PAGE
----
Chelsea is still going strong but much has been made about the recent migration of galleries to Tribeca. How do you perceive Chelsea’s place in the current New York art ecosystem

We love West Chelsea and consider it an essential destination for anyone committed to experiencing exceptional contemporary art, so our commitment to the neighborhood is deep. But for us, geography is not an ‘either, or’ question. Hauser & Wirth has always created multiple unique gallery sites in major cities where we do business—London, New York, Zürich and Los Angeles. We believe there can be more than one energy center, and our approach is to create significant programming wherever we are. In New York, we’re on the Upper East Side and in West Chelsea, and this fall we’ll open a beautiful space in Soho, a district of the city we adore. We are thrilled that galleries are expanding across different parts of the city. That’s healthy for everyone and it’s very, very good for art.

In his recent New Yorker profile, Larry Gagosian called books a financial “loser.” But it seems that more and more galleries are bolstering their publishing arms. Why do you think that is?

Publishing has been central to Hauser & Wirth’s vision and value system since day one, and our longstanding independent imprint, Hauser & Wirth Publishers, reflects this. For us, publishing is essential to collaborating with artists—to representing them and advancing their careers by positioning their ideas in the cultural discourse for a long time to come. This is not about money or making a profit, it’s about creating a platform for the voice of the artist through a range of activities that amplify that voice across channels and generations.

From publishing artists’ writings and exceptional exhibition-related books to commissioning new scholarship and focusing on excellence in the craft and design of bookmaking to building an extensive artists’ oral history archive and offering a fantastic cultural magazine, Ursula, and operating destination art bookstores in different cities, our imprint creates a lasting record of artists’ work and ideas. It’s exciting to think other galleries are following suit.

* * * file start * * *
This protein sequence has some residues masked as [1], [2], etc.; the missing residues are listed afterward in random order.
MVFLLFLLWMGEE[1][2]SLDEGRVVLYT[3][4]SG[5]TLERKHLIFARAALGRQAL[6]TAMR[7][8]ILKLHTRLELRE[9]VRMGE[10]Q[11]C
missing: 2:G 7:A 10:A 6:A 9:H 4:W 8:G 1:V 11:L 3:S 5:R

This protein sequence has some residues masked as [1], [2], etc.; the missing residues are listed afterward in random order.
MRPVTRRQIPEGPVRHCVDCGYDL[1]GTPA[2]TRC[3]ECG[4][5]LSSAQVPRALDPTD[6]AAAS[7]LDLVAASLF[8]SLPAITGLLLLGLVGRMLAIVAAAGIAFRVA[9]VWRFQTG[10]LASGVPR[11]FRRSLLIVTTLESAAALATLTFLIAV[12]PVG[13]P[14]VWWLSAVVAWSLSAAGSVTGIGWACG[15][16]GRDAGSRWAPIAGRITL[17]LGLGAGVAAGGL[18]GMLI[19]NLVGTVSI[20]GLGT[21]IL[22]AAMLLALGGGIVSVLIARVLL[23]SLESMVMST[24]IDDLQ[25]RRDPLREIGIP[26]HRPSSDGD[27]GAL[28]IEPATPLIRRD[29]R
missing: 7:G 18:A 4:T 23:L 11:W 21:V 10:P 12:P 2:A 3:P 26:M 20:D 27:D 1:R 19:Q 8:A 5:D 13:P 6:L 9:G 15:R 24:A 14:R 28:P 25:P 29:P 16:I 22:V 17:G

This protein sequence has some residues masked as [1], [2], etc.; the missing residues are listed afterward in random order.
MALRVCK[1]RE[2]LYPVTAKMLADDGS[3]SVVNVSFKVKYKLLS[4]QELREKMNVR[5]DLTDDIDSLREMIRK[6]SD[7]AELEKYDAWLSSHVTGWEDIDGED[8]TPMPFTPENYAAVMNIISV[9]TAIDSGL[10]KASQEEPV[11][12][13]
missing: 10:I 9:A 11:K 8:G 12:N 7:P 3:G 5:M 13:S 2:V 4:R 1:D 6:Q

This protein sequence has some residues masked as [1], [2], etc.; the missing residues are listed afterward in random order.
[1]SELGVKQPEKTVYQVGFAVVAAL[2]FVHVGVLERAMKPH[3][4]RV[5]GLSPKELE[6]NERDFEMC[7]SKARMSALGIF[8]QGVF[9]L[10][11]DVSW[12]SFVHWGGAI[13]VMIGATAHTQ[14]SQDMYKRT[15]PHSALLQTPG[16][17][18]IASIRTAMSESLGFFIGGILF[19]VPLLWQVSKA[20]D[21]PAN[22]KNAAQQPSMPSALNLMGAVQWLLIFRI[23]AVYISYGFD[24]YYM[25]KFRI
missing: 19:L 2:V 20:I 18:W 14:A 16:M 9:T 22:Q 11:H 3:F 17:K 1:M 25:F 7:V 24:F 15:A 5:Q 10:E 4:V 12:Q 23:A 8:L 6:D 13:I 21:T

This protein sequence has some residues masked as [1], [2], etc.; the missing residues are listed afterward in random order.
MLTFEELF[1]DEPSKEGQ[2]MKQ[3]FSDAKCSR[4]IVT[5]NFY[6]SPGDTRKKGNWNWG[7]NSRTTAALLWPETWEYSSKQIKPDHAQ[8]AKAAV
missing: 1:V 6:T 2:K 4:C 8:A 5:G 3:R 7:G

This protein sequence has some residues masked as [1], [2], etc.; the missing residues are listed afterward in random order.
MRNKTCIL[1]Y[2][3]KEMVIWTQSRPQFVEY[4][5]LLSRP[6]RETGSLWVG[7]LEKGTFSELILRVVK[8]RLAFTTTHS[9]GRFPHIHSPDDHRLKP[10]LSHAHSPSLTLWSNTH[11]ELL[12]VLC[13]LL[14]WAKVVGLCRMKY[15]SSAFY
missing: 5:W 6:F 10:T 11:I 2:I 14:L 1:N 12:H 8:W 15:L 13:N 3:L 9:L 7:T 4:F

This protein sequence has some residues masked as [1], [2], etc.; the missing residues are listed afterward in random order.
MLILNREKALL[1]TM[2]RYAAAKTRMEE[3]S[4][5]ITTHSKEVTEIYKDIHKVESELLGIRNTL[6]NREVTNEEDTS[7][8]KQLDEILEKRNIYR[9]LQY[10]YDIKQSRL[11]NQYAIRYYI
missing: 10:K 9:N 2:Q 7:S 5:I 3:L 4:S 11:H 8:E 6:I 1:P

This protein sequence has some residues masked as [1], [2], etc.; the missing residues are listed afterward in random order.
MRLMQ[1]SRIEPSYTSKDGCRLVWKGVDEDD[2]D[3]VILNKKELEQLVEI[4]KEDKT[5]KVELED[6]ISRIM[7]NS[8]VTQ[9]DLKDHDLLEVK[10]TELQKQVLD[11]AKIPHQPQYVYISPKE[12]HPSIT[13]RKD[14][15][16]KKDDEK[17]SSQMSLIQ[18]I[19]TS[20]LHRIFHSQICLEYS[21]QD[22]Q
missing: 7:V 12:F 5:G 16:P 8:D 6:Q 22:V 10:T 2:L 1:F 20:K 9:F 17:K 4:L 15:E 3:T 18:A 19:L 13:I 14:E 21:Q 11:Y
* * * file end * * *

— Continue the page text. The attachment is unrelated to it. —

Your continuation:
Many people will welcome the return of the Roth Bar, which has now had many iterations across Hauser & Wirth’s spaces. What do people look for in a Roth Bar? What makes a good one?  

The Roth Bar is by and for artists and is a functional work of installation art. And that’s what makes it entirely unique in the world, wherever it may be in the world. That’s how it began decades ago when Dieter Roth first started making bars wherever he was installing an exhibition or setting up a studio. Now the Roth Bars are made by Dieter’s son and collaborator Björn and grandson Oddur, also an artist. And like him, they create the Bars primarily from things found, donated, scavenged, and repurposed that are available in the local environment. Consequently, a Roth Bar always has this very strong local atmosphere and an air of creation or creativity, a feeling of improvisation, invention and immediacy.

Marc Payot On Hauser & Wirth’s New Space and Why Books are Having a Moment